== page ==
• Make sure that the title has only one possible meaning and interpretation and it is commonly accepted. For example, “Cardiac differential equation for…” – it only would work if there is a single differential equation which is named Cardiac. Also, be careful with phrases like: “New obesity study looks for the larger test group,” which has 3 different meanings.




Software for Knowledge Management

Each day we get an overwhelming amount of information. Web surfing, books, scientific papers are all the sources of new data. To keep up with all these data, we need to use some software. Unfortunately, there is no a single software that will keep all our knowledge, with fast and simple editing tools, and that will be able to search/remind/find answers to our questions. Also, not all softwares are able to keep math formulas (see the following discussion).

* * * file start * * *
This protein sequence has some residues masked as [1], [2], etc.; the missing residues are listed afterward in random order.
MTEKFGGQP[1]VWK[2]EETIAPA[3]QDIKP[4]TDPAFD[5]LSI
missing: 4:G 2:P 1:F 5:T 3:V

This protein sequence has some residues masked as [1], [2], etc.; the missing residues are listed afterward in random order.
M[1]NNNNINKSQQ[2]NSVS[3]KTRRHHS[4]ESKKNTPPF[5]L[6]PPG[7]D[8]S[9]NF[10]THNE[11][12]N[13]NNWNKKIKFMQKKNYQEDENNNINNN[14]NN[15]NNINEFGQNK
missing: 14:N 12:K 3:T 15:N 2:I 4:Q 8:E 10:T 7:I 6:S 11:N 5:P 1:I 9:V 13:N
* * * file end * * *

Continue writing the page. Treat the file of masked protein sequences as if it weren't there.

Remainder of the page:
The main question here is how we remember things…How can I find something that I (or somebody else) had inserted in some knowledge database, if I don’t know/remember if it exists at all?

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Comparison of Mathematical Add-ins for Wikis and Onenote

The math formulas should be easily included in blogs, or knowledge databases, but, unfortunately, most HTML and proprietary formats do not support math. These math tools should be included as add-ins. Each add-in has its own pros and cons, and I want to compare those from my perspective. Since I work with Latex, I’d like the formulas to be converted easily to Latex, or written in Latex. The formulas should be convertible to one of MathType formats. I also prefer WYSIWYG type of inserting formulas.

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WinEdt 6 Configuration

Borrowed from Jeromy Anglim:

WinEdt 6.0 for LaTeX: Features, Configuration, and Resources

Features that I like

In particular there were several Features in WinEdt that I liked at first glance: